TWO Pendle shops have been stripped of their licences to sell alcohol and cigarettes after concerns over illegal tobacco and selling alcohol to children.

Council licensing committee members revoked premises licences for Premier stores in Leeds Road, Nelson and Knotts Lane, Colne, at a meeting earlier this week.

At Knotts Lane, there have been twice times over a two year period where alcohol has been sold to minors in test purchases, while several other incidents of children successfully buying booze from the store have been reported to police.

In April 2017, a 14-year-old girl successfully bought alcohol from the shop as part of a joint operation between police and Pendle Council.

Later the same month, two 15-year-olds were unsuccessful in their attempts to buy alcohol.

Then in October last year, a 16-year-old was able to buy four cans of Strongbow without any challenge from staff as part of an operation run jointly by Lancashire Trading Standards and Pendle Council.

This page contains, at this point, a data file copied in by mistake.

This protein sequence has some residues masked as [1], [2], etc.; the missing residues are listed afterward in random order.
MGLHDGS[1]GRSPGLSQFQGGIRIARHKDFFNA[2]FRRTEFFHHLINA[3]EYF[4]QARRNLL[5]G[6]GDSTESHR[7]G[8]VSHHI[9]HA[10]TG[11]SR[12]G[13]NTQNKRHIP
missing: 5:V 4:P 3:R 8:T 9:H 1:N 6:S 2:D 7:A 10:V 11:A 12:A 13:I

The latest test purchase followed concerns raised by a care manager at a nearby children's home that vulnerable residents were buying alcohol.

At the Leeds Road store, trading standards and police officers carried out a routine inspection in November after previously having received information about the illegal sale of tobacco.

But staff would not engage with officers and were abusive and threatening when challenged.

The officers left without conducting an inspection after a group of men arrived at the premises and tried to intimidate them, as well as blocking their exit from the shop.

Finally, at Premier in North Valley Road, Colne, the designated premises supervisor has been removed after the sale of alcohol to children.

Sohail Iqbal Pirzada had been DPS since September 2014 but was stripped of this position by committee members.

In October, an unsupervised 17-year-old had sold alcohol to a 16-year-old as part of an operation carried out by Lancashire Trading Standards and Pendle Council.

The decisions were taken after all three applications to the council had been supported by